The book that Thomas Herding Technique Founder Kerry Thomas and I co-authored – Horse Profiling, The Secret to Motivating Equine Athletes – has been out three months now and several flattering reviews have been posted on the internet:
“This is an ingenious book and long overdue. I could not put it down. As a trainer of dressage horses through Grand Prix, I have studied with many ‘masters’ of dressage including Herbert Rehbein, Conrad Schumacher to name a few. The horse as an individual, the conformation, temperament and breeding was always emphasized to me to be a key to determining the training of any horse. This book takes that knowledge a giant leap and bound further for all equestrians. The work contained within this text is without question an absolute ‘must know’ for all horseman. Even better, the knowledge this book provides will, without question save the lives of horses, as they will not be discarded and thrown away for training issues or broken down due to misunderstanding. Many of those ‘issues’ will just never occur, as horsemen discover the best way to train and handle each horse as an individual. Serious kudos to Trafalgar Square Books for publishing this wonderful title, and to Kerry Thomas and Calvin Carter, what can I say – except a heartfelt thank you. All of my students will be receiving this book as their holiday gift this year.” – Please note: This is a copyrighted review and may only be published elsewhere with credit clearly denoted as “TheHorseStudio.com, The International Equestrian Shop.”
“I have read and re-read, and am still re-reading this amazing book! For me it was an illumination of what I had already figured out about my own horses and then it became so, so much more! I want to know even more!! I think the Thomas Herding Technique (THT) is something that can benefit each and every horse and horseperson out there!! A must read for all those who want to "figure out" their own horses and help them reach their potential in any discipline.” – Aniis (Amazon.com).
“So just how does one discern whether or not a horse has a trainable mind? By watching them, of course. [Kerry] Thomas clarifies, “To understand any species, means to understand the environment in which they are geared to live.” And this is what Thomas spent several years doing, while he was out studying wild herds in Wyoming and Montana. What he learned about how horses manage space and react to stimuli, offers a window into their emotional world. These patterns of behavior, Thomas explains, then translate into physical patterns of motion.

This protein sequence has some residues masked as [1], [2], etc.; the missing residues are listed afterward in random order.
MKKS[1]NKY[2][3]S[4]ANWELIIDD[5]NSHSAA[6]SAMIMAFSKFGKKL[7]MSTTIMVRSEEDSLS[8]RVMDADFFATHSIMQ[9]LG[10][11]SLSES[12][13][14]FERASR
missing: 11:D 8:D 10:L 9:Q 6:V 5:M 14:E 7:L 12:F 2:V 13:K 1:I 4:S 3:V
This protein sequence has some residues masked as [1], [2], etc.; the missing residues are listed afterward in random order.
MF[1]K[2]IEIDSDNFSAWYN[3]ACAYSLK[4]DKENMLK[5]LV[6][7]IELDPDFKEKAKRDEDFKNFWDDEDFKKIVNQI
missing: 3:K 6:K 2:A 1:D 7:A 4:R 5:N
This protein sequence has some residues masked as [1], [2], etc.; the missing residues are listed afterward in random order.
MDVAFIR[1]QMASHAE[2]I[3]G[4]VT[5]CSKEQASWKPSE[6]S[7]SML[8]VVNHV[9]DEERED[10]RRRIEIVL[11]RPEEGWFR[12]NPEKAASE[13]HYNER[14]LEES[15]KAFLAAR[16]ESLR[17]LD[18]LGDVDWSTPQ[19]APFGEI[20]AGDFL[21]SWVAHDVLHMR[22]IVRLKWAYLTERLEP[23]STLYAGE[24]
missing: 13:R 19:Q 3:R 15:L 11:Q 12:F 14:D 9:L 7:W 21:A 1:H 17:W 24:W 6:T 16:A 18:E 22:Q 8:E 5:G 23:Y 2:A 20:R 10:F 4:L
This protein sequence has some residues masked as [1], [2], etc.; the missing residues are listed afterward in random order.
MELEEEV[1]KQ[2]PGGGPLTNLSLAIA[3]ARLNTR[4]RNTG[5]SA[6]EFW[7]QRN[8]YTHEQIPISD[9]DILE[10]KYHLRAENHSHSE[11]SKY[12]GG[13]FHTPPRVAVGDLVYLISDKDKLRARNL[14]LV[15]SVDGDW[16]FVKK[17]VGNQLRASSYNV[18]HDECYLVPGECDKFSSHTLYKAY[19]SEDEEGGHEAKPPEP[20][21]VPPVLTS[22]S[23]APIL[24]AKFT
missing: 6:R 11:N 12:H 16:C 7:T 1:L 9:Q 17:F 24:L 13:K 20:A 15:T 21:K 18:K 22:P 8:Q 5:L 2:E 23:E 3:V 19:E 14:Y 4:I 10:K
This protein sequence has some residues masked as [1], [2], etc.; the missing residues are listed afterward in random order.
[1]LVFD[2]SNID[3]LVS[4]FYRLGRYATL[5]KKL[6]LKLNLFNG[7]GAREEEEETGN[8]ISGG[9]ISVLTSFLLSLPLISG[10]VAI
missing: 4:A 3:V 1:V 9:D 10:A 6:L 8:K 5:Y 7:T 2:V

“What this means to the equine therapy world is that the way horses manage space within a herd is very telling in terms of the emotional make-up of the horse. For those who work with horses, namely equine therapists and the horse experts they often work alongside, much of their education should involve watching horses in their natural environment — in the herd, that is.
“For the thoroughbred racing world, what Thomas brings is a fascinating resource. Simply by watching a young thoroughbred with his herd mates, or even in a race, this seasoned horseman can often predict the outcome on the track. And those whose money rests on the determination and grit of the sleek performance machine that is a thoroughbred racehorse, may just want to bet their money with Thomas. After all, he predicted Animal Kingdom’s Kentucky Derby win after simply watching a video replay of his past races.” – Claire Dorotik, Licensed Marriage Family Therapist (psychcentral.com).
“As a long-time horse racing fan and horseplayer, I found the book to be both interesting and a valuable new handicapping tool! We tend to forget Emotional Conformation and Herd Dynamics when handicapping races. Why do certain horses hang? Why are others, such as Zenyatta, able to move through a field so easily? With only a small number of foals/runners in his first crop, why has Hat Trick already sired two graded/group stakes winners? You will get a much better understanding as to the answers of these questions after reading Horse Profiling!” – Alan Levitt (Amazon.com).
The preceding is just a small sample of the reviews about our book and we are excited by the enthusiastic response it has received from a wide spectrum of the reading public.
Early in the book, Kerry and I ask the questions: How can we as caretakers of the horse embrace the magic within the spirit of this noble creature and provide for his physical and emotional well-being? How can we return the full measure of what the horse has given to us?
That’s what Kerry and I set out to explore in our book and it’s been a fantastic journey.